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Kenya political stability boosts flower business for European firms | Coastweek
NAIVASHA (Xinhua) -- A woman works [left] at a flower farm in Naivasha, about 90 kilometers northwest of Nairobi, capital of Kenya. Floriculture industry is the most developed sector and accounts for about 40 percent of all horticultural exports in Kenya, with the country being the largest supplier of cut flowers to European Union. Fresh flowers are seen [right] at a workshop in Naivasha Town. The Naivasha region in the Rift Valley is considered as the production base of the Kenyan flower industry, with 90 per cent of flowers mainly exported to Europe. A maximum of nearly one million stems, after being cut, graded, chilled, are delivered with diversified varieties to its key destinations in Europe every day. Kenyan flowers, which take more than 30 per cent of market shares in Europe, are also prepared to pave the way to potential Asian markets like Russia, Korea and Japan. XINHUA PHOTOS - ALLAN MUTURI and LI JING

Kenya political stability boosts flower business for European firms

NAIROBI (Xinhua) -- European firms that source flowers from Kenya have lauded the current political stability, noting it has improved their businesses.

Marcel Zandvliet of the Dutch Flower Group, one of the largest buyers, said unfavorable political environment affects business since products are delayed or don’t reach them at all.

"We are happy with the current business environment.

"Bad political situations affect logistics making it hard for flowers to reach us," he said on Wednesday.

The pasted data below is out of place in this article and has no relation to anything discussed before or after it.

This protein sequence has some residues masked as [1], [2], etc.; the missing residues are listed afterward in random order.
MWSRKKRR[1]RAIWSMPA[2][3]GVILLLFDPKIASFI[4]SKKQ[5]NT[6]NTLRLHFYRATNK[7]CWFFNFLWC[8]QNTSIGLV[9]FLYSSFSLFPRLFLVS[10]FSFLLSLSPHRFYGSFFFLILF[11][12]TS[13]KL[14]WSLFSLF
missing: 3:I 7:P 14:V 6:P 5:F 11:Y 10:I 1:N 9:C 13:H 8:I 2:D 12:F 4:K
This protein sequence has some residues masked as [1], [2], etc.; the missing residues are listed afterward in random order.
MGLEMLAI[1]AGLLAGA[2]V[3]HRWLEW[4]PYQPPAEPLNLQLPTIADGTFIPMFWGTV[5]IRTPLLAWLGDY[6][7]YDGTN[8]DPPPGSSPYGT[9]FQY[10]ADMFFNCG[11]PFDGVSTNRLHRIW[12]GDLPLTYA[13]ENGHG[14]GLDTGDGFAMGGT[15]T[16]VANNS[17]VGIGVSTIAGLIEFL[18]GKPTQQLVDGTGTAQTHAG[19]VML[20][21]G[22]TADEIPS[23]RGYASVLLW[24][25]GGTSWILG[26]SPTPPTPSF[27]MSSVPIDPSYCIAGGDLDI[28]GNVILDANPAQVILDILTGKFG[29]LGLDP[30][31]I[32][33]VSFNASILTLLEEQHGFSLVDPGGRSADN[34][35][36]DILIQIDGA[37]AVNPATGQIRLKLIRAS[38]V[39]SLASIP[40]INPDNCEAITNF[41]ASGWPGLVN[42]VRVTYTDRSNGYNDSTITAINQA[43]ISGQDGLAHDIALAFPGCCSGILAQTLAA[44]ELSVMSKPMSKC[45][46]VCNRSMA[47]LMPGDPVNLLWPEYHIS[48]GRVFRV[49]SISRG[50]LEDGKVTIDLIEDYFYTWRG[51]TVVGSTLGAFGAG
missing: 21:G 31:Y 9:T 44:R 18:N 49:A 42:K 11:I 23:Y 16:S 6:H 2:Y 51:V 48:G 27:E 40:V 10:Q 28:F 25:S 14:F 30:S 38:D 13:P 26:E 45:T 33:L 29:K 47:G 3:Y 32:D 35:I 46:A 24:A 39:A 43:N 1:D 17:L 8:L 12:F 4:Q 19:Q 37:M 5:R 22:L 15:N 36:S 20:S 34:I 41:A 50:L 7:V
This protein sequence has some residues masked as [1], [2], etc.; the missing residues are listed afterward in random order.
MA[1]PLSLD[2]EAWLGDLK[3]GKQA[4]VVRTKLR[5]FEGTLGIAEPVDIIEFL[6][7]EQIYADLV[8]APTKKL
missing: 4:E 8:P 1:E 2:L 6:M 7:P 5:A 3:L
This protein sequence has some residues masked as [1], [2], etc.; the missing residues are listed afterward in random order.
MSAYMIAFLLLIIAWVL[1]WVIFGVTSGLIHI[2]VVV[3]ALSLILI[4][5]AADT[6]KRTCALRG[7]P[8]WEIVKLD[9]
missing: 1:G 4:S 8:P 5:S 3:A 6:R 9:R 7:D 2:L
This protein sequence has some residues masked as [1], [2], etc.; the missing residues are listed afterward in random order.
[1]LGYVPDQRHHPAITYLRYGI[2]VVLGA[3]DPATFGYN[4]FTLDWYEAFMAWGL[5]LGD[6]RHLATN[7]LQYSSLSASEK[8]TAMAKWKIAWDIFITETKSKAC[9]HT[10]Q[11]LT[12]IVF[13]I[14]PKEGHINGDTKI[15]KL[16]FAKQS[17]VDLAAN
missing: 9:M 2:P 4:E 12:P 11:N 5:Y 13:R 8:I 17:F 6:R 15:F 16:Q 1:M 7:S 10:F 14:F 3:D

He added that unfavorable news from Kenya further affects perception of consumers who shun products.

"When people hear of the negative news, they buy from elsewhere which slows down business," he observed. The company mainly buys roses from Kenya, which they blend with others.

"Kenya is our main source of flowers. We also buy from Ethiopia but Kenya is the major," he said.

The firm sources flowers from growers in Naivasha, Mt Kenya, Kitale, Nakuru, Kiambu and Nakuru.

The current business environment has improved following political pact between President Uhuru Kenyatta and his rival in last year’s polls Raila Odinga on March 9.

Kenya in 2017 exported flowers worth 1 billion U.S. dollars up from less than a billion dollars, according to statistics from the Flower Council of Kenya.
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EARLIER REPORT:

Kenya’s horticulture sector eyes Chinese market to boost revenues

NAIROBI (Xinhua) -- Kenya’s horticulture sector is seeking to increase sales in the Chinese market in order to boost revenues, the industry said on Tuesday.

Hosea Machuki, the CEO of the Fresh Produce Exporters Association of Kenya, told a media briefing in Nairobi that currently less than two percent of horticultural exports are sold in China.

"We are therefore going to intensify marketing efforts in China in order to expand the horticultural sector revenues," Machuki said during a media briefing on the upcoming Kenya Trade Week that will take place from July 29 to Aug. 1.

The second edition of the Kenya Trade Week will showcase what Kenya has in stock for both the domestic and export market.

Government data indicates that the bulk of horticultural exports end up in the European Union and the rest goes to the Middle East, United States and Australia.

Machuki said Kenya will also take advantage of the high frequency of flights between Kenya and China to promote exports. He noted that Kenyan flowers and avocados could get a ready market in China.

 

             

 

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